>     192.168.200.1 is assigned to your lo interface?
>
> Yes, this is the IP of one of the interfaces of the device at the
> network where the users use squid to reach Internet. 
>

No, I mean specifically the interface named "lo" which has ::1 and
127.0.0.0/8 assigned by the system. It has some special security
properties like hardware restriction preventing globally routable IPs
being used as dst-IP of packets even routed through it result in rejections.
I have not assigned 192.168.200.1 at lo. It is assigned to an interface (eth3 for example). localhost is here misleading. it could say "proxy"




>
>     >
>     > acl SSL_ports port 443
>     > acl Safe_ports port 80
>     > acl Safe_ports port 21
>     > acl Safe_ports port 443
>     > acl Safe_ports port 10080
>     > acl Safe_ports port 10443
>     > acl SSL method CONNECT
>
>     The above can be quite deceptive,
>
> I removed port 21 as I don't think I am using FTP.
>  

Sorry, I missed out the last half of that text. I was meaning the "SSL"
ACL definition specifically. CONNECT method is not restricted to SSL
protocol even when all you are doing is intercepting port 443 (think
HTTP/2, WebSockets, QUIC, etc). It would be better to use the provided
CONNECT ACL in place of "SSL" - they are identical in definition and
CONNECT is clearer to see if/when some access control is not as tightly
restricted as "SSL" would make it seem. 
You mean remove  "acl SSL method CONNECT" and leave only "acl CONNECT method CONNECT" ?


Cheers
Amos



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Re: Squid configuration sanity check

Amos Jeffries
Administrator
On 08/05/18 22:36, Alex K wrote:

> Correction:
>
> On Tue, May 8, 2018 at 1:35 PM, Alex K wrote:
>
>     Hi Amos,
>
>     On Tue, May 8, 2018 at 8:55 AM, Amos Jeffries wrote:
>
>         On 08/05/18 04:56, Alex K wrote:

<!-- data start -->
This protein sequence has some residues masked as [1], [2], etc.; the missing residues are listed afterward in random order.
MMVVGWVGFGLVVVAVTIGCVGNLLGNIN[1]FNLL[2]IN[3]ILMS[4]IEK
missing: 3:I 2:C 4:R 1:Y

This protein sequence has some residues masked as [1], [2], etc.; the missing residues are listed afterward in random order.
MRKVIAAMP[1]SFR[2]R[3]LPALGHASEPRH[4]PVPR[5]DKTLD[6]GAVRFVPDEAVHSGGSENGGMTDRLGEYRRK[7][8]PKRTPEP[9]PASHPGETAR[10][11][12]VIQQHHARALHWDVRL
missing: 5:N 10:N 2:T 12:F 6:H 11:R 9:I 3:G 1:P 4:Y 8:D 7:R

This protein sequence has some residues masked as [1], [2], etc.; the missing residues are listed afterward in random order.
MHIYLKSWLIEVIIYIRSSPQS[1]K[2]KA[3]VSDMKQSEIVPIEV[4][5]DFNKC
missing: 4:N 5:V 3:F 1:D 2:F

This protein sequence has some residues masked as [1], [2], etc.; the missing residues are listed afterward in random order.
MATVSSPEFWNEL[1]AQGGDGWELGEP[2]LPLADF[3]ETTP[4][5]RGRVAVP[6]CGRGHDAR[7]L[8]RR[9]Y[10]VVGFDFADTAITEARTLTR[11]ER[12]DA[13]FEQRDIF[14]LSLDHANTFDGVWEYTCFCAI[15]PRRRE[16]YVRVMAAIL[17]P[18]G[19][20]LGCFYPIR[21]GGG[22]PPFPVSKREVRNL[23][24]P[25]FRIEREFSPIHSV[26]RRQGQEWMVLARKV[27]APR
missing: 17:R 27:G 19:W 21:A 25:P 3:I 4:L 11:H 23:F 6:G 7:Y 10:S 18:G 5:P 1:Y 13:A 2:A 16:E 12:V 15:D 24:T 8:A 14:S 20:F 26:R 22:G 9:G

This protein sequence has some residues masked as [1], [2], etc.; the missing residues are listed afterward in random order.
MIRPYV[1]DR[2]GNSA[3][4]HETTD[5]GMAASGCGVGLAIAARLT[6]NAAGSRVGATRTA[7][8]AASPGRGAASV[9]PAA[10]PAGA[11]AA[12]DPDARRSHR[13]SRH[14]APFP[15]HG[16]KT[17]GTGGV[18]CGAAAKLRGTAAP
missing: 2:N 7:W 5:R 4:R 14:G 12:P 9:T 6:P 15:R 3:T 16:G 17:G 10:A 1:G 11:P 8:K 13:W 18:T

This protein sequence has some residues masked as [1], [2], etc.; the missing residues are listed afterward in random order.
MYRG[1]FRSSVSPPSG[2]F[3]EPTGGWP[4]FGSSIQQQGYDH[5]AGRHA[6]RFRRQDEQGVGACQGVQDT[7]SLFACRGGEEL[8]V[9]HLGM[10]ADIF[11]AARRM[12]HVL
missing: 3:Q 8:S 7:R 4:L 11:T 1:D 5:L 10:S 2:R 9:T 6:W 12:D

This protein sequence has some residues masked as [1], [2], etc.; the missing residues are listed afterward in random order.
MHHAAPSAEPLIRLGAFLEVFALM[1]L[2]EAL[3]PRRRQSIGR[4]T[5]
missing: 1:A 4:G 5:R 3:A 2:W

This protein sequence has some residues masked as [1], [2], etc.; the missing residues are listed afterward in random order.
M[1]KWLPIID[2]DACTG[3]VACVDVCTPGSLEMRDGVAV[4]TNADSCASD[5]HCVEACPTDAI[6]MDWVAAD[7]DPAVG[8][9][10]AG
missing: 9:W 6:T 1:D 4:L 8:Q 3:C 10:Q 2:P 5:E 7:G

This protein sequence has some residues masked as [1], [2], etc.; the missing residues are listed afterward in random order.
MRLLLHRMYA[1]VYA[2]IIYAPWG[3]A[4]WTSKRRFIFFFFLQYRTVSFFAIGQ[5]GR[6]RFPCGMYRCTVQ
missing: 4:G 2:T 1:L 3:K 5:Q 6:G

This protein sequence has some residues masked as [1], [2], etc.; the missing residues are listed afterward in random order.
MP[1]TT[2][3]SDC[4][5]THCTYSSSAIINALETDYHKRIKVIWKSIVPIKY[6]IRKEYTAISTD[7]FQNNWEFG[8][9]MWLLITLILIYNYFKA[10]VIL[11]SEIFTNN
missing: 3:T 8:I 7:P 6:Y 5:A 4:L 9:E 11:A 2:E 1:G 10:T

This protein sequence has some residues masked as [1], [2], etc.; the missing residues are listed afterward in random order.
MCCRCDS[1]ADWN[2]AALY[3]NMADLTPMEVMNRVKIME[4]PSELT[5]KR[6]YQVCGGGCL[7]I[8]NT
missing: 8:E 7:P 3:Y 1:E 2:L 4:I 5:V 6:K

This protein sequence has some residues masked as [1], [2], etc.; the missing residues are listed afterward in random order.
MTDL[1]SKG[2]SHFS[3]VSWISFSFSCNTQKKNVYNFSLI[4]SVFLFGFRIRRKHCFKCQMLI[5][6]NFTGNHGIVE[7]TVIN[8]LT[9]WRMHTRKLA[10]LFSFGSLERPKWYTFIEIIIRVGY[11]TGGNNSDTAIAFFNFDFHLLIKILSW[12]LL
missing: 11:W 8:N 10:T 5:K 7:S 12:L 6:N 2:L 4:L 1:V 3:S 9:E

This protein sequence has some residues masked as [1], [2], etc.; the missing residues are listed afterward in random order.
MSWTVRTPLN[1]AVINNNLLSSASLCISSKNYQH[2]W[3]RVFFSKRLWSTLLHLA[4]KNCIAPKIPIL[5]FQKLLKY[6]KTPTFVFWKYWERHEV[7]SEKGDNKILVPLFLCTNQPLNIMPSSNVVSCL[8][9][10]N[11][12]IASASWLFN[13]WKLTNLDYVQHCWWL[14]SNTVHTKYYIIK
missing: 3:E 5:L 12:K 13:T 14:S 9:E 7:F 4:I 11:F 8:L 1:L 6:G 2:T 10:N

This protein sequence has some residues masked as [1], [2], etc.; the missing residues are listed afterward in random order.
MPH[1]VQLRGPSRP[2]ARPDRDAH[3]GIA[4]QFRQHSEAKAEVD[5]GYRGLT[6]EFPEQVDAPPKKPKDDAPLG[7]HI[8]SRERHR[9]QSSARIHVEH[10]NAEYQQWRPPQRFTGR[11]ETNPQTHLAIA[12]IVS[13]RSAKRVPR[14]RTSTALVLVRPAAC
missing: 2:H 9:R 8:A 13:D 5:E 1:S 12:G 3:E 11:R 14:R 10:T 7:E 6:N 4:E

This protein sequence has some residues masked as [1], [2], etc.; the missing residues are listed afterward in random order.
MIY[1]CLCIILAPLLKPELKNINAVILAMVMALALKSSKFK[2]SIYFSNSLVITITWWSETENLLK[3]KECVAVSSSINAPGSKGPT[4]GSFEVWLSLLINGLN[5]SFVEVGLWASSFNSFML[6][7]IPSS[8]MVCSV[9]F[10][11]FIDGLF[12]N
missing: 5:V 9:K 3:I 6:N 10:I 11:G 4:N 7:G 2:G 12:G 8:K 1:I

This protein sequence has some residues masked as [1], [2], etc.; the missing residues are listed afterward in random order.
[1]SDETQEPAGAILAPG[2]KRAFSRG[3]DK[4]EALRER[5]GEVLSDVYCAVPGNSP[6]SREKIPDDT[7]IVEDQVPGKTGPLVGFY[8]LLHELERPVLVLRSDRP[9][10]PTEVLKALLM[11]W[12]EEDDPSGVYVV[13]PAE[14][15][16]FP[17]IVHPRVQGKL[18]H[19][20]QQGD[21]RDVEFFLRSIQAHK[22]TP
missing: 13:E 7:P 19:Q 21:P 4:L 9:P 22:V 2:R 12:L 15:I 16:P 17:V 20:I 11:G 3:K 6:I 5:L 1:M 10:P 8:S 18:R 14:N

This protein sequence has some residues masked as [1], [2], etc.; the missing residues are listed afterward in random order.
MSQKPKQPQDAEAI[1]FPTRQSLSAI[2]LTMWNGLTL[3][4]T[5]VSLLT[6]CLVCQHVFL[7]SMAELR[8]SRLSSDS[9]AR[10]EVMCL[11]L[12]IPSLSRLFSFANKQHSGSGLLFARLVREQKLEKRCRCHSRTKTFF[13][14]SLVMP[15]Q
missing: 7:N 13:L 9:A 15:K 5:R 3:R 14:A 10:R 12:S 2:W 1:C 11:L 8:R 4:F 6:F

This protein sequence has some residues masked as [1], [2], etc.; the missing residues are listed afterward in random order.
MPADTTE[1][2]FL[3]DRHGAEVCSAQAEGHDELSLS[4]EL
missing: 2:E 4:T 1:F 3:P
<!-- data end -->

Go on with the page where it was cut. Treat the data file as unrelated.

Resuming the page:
>         > Hi Amos,
>         >
>         > On Mon, May 7, 2018 at 7:30 PM, Amos Jeffries wrote:
>         >
>         >     On 08/05/18 00:24, Alex K wrote:
>         >     > Hi all,
>         >     >
>         ...
>         >     > acl localhost src 192.168.200.1/32
>         >
>         >     192.168.200.1 is assigned to your lo interface?
>         >
>         > Yes, this is the IP of one of the interfaces of the device at the
>         > network where the users use squid to reach Internet. 
>         >
>
>         No, I mean specifically the interface named "lo" which has ::1 and
>         127.0.0.0/8 assigned by the system. It has
>         some special security
>         properties like hardware restriction preventing globally
>         routable IPs
>         being used as dst-IP of packets even routed through it result in
>         rejections.
>
>     I have not assigned 192.168.200.1 at lo. It is assigned to an
>     interface (eth3 for example). localhost is here misleading. it could
>     say "proxy"

Yes, it should be different. "localhost" ACL is used for some defaults.
What you are doing here is adding 192.168.200.1 to the ::! etc
definition of the predefined localhost ACL.


>
>         >
>         >     >
>         >     > acl SSL_ports port 443
>         >     > acl Safe_ports port 80
>         >     > acl Safe_ports port 21
>         >     > acl Safe_ports port 443
>         >     > acl Safe_ports port 10080
>         >     > acl Safe_ports port 10443
>         >     > acl SSL method CONNECT
>         >
>         >     The above can be quite deceptive,
>         >
>         > I removed port 21 as I don't think I am using FTP.
>         >  
>
>         Sorry, I missed out the last half of that text. I was meaning
>         the "SSL"
>         ACL definition specifically. CONNECT method is not restricted to SSL
>         protocol even when all you are doing is intercepting port 443 (think
>         HTTP/2, WebSockets, QUIC, etc). It would be better to use the